Microbiome Research with Asia Miller
I tried to make onion juice my senior year of high school, and now I know why they don’t sell it commercially. I thought that by growing bacteria on different foods (orange juice, chocolate, and onions) suspected of causing halitosis, I could determine which food was the worst for bad breath. In case you were wondering, chocolate ended up best facilitating the growth of oral bacteria. Somewhere between blending chunks of onion and water in an attempt to make onion juice and melting chocolate and spreading it onto a petri dish, I decided that I really loved research.
I knew that I wanted my Immersion project to be the research that I did during my time at Vandy, because I knew that my Immersion project was supposed to be something that I enjoyed (and was already planning on doing). Getting started with research was confusing at first; the first thing I did was run up to my Intro to Biology (BSCI 1510) professor after class, and ask him how I could get involved in microbiology research like him. I joined the Bordenstein lab a few weeks later, and started working on a project that was trying to understand the microbiome of a species of parasitic wasp named Nasonia. Professor Bordenstein was the easiest choice for my Immersion faculty adviser, so that’s who I went with. Your adviser could be anyone from your PI, to your favorite professor, to a faculty member you think does cool work.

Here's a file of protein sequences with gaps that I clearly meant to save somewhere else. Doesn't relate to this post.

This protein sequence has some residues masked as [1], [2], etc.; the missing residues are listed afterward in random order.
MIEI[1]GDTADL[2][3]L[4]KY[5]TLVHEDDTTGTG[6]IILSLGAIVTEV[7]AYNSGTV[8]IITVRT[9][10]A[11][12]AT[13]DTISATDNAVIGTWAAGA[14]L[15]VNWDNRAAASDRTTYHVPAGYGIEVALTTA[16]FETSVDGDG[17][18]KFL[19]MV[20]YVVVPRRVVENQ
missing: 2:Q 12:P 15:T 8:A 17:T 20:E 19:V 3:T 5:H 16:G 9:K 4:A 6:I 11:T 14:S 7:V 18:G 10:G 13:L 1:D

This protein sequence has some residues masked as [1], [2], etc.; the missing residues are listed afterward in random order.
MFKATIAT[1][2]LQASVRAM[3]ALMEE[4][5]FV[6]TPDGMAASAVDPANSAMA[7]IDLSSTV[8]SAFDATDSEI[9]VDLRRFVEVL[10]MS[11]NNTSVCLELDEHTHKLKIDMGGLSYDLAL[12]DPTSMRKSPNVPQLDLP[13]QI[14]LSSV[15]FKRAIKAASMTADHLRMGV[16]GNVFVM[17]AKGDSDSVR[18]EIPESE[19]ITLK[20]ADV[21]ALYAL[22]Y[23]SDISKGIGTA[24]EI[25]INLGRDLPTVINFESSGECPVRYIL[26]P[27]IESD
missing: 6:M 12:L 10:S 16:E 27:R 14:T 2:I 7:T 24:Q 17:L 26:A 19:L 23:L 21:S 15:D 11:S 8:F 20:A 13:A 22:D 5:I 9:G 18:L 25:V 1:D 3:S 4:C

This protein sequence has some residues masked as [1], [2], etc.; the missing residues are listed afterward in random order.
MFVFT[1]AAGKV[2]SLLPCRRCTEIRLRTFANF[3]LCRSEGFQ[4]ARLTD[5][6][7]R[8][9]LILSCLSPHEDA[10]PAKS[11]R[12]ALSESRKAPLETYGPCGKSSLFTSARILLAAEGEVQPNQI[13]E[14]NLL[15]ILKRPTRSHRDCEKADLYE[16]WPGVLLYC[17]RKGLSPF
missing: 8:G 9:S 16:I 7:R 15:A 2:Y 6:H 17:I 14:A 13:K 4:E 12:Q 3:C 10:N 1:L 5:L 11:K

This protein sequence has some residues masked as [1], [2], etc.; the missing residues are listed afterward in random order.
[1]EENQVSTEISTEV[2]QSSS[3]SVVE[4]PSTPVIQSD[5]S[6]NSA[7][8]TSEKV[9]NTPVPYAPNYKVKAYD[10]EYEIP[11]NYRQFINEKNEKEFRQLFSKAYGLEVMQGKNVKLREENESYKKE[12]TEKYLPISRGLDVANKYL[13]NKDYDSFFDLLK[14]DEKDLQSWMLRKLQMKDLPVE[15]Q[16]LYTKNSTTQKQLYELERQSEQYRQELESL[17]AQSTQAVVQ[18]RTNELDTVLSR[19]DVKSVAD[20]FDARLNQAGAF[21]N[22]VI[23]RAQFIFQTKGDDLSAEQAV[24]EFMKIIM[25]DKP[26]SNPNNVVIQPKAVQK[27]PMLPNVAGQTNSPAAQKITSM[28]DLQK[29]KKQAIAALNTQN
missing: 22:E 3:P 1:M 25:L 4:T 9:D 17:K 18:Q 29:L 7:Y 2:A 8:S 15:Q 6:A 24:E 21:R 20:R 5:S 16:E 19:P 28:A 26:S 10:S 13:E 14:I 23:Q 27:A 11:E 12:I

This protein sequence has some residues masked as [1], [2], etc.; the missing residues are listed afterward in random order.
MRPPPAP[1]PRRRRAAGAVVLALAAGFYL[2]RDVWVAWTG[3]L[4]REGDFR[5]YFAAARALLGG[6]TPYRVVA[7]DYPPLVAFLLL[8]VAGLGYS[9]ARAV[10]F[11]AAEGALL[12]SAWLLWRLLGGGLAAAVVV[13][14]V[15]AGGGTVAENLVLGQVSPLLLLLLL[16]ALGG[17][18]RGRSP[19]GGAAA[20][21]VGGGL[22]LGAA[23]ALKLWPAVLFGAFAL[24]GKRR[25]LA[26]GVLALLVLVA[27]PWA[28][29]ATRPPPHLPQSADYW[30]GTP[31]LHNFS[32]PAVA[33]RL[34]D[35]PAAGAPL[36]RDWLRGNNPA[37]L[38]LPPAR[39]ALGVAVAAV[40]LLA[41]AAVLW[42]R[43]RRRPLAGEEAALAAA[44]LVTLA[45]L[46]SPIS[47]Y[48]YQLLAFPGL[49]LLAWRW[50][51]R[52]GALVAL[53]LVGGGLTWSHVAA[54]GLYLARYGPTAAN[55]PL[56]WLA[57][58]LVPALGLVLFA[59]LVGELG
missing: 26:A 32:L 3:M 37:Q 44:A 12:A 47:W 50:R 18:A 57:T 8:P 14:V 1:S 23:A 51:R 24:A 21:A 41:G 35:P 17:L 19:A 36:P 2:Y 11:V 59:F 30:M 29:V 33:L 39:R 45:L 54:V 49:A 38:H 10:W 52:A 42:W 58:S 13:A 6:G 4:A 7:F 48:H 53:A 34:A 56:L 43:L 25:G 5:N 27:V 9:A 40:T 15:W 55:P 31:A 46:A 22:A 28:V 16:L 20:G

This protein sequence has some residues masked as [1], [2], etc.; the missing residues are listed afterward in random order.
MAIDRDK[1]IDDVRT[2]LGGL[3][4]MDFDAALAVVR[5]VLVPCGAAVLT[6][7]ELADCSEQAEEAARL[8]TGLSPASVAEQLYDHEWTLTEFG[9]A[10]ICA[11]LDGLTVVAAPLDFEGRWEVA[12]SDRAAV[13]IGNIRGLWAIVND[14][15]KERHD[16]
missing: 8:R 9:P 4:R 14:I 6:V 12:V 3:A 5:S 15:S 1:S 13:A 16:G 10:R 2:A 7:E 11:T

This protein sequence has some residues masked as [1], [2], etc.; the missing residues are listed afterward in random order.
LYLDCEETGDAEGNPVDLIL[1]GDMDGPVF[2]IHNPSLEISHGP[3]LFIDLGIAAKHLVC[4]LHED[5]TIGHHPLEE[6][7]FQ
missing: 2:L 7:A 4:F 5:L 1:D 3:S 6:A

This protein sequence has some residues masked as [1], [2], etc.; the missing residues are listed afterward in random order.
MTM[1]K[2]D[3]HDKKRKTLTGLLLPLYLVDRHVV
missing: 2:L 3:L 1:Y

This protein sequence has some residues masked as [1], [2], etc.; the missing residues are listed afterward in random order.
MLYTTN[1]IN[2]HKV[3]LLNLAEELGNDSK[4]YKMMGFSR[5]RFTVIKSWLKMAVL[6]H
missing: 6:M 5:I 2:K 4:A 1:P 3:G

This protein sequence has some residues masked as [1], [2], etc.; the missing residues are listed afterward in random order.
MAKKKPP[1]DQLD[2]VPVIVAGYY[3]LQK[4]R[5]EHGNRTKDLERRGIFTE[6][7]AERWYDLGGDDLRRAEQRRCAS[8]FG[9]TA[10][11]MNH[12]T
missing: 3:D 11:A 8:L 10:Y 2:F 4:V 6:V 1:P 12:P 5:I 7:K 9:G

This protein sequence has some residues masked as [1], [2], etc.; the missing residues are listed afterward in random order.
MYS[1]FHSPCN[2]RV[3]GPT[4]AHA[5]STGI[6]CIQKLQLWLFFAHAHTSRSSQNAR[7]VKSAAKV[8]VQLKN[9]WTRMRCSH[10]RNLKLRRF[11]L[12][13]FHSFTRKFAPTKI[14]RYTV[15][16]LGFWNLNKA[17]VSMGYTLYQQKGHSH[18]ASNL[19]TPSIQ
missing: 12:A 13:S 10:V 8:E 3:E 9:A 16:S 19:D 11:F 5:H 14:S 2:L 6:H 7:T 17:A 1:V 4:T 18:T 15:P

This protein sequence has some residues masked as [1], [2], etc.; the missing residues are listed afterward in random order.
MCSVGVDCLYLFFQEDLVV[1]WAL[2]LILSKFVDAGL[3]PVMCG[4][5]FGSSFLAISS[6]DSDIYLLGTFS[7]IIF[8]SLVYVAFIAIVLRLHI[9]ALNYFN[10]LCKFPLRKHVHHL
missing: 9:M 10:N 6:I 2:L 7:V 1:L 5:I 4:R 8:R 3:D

For those who are trying to develop their own Immersion projects, I would say look to your hobbies or extracurriculars first. Whether it be art, writing, reading, community service, study abroad, research, design, composition, community service, or anything else, you can turn it into your immersion project. Just find anything you care about besides your grades and put a bit more effort and thought into it than you might usually. If you can’t think of a hobby you want to do your Immersion project on, there’s nothing wrong with joining an existing organization and making your commitment to it your project. Immersion can really be anything, and hopefully, with how diverse Vandy students are, it’ll be everything.
Asia Miller, Class of 2022
An Indiana Hoosier, Asia Miller is a second year student involved in microbiome research in the Bordenstein Lab. She runs the Vanderbilt Undergraduate Microbiome Society, a service-learning student organization focused on distributing fresh produce to where it’s needed most, and teaching people about the microbiome. She enjoys ceramics, writing, and daydreaming whenever possible.